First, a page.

Nigeria has reportedly unveiled a plan to increase its tax-to-GDP ratio to a minimum of 18% within three years, aiming to reduce its dependence on borrowing for public expenditure, according to a statement released by the presidency on Friday.
The largest economy in Africa is currently pursuing an ambitious reform agenda, which includes eliminating a popular but costly petrol subsidy and implementing restrictions on foreign exchange trading. These measures are part of President Bola Tinubu's strategy to stimulate sluggish economic growth and reset the country's economy.
To achieve its goals, the Nigerian government has established a committee to reform the tax system, addressing issues such as high levels of tax evasion, enhancing collection efficiency, and removing barriers that hinder business growth. The objective is to expand the tax base and reach the targeted tax-to-GDP ratio.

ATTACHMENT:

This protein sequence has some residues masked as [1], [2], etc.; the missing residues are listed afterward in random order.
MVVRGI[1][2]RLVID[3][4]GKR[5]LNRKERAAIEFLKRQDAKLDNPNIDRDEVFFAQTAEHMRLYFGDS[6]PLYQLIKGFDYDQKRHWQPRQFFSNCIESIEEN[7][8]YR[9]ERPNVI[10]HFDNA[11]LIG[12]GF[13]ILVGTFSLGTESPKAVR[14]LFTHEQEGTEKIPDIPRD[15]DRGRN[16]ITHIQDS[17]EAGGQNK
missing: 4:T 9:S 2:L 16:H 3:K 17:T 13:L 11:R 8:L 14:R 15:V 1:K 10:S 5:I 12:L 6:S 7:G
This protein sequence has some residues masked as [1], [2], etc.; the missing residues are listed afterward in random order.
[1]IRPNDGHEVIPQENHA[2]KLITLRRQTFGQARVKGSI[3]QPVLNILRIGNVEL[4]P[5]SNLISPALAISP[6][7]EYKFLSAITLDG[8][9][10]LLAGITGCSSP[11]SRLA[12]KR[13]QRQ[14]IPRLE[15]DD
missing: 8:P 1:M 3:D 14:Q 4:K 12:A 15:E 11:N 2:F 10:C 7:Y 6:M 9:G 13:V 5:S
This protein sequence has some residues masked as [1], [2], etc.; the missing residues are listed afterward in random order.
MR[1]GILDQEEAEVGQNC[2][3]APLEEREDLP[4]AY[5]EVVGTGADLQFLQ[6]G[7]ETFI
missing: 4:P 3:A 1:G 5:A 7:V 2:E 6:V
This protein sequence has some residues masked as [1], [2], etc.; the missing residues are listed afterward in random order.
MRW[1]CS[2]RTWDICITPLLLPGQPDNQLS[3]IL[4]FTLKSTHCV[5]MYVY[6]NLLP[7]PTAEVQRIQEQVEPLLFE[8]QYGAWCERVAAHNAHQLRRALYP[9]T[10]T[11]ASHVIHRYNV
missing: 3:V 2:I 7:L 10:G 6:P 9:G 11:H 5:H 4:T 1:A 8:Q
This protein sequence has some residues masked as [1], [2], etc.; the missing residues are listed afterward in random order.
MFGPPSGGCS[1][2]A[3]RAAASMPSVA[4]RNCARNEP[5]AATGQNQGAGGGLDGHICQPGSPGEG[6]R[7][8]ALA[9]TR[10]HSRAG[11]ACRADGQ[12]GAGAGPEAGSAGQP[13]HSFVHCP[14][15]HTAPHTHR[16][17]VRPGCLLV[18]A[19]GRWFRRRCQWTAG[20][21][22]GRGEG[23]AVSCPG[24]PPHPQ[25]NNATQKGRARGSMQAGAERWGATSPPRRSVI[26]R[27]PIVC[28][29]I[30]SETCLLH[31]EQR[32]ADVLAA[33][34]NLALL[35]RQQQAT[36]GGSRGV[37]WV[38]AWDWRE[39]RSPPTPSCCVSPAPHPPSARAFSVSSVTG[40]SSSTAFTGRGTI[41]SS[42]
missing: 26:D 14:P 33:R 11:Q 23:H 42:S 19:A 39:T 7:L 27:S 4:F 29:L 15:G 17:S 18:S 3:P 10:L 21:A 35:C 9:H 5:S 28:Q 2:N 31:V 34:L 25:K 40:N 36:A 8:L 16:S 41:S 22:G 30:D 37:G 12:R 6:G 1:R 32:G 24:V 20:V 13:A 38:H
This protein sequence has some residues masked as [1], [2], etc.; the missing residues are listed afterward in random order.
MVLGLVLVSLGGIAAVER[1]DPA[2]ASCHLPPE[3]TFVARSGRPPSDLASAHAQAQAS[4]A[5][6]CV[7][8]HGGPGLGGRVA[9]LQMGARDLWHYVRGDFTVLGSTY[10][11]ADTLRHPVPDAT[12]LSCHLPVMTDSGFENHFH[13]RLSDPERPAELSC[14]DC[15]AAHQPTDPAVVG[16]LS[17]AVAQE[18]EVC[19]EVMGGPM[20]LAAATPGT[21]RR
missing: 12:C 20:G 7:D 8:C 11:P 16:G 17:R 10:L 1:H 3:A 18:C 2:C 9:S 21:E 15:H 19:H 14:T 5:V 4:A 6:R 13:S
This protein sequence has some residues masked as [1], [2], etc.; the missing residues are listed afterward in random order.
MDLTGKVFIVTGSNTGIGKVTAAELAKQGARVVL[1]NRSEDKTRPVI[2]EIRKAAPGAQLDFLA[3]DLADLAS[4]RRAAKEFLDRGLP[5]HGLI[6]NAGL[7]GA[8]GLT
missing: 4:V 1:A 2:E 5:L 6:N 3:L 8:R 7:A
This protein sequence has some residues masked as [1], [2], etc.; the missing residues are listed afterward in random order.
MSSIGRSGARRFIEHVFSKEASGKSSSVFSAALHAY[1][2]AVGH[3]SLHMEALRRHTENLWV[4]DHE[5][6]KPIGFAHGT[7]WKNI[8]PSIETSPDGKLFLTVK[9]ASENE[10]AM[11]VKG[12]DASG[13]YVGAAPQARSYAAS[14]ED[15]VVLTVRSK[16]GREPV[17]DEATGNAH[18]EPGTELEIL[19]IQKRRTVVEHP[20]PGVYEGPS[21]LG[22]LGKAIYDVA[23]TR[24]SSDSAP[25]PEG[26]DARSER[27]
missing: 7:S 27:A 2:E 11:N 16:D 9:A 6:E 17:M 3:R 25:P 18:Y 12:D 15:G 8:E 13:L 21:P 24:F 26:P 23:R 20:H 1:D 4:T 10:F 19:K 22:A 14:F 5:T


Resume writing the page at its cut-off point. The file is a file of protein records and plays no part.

Zacch Adedeji, a presidential adviser on revenue, emphasized the government's intention to make changes to the tax system in a way that supports sustainable development and attains a minimum tax-to-GDP ratio of 18% within the next three years, while still encouraging investment and economic growth. He acknowledged several challenges faced by the tax collection process, including multiple taxes and revenue collection agencies, widespread tax evasion, a complex tax system, and inadequate accountability in the utilization of tax revenue.
Currently, Nigeria has one of the lowest tax collection rates in the world, standing at around 10.8% of the GDP. However, tax receipts experienced a significant increase of 56% in 2022, reaching a record 10 trillion naira ($13 billion). Nevertheless, only 47% of the budget for this year will be covered by revenues, with the remainder relying on borrowing.
Apparently, the previous President Muhammadu Buhari left behind a 77 trillion naira ($167 billion) debt owed to local as well as foreign creditors. Presently, 96% of the government's revenue is allocated to servicing debt, raising concerns that the country's financial constraints could worsen without generating additional revenue.
Adedeji acknowledged that while some progress has been made in increasing tax collection over the years, the impact on revenue has not been substantial enough.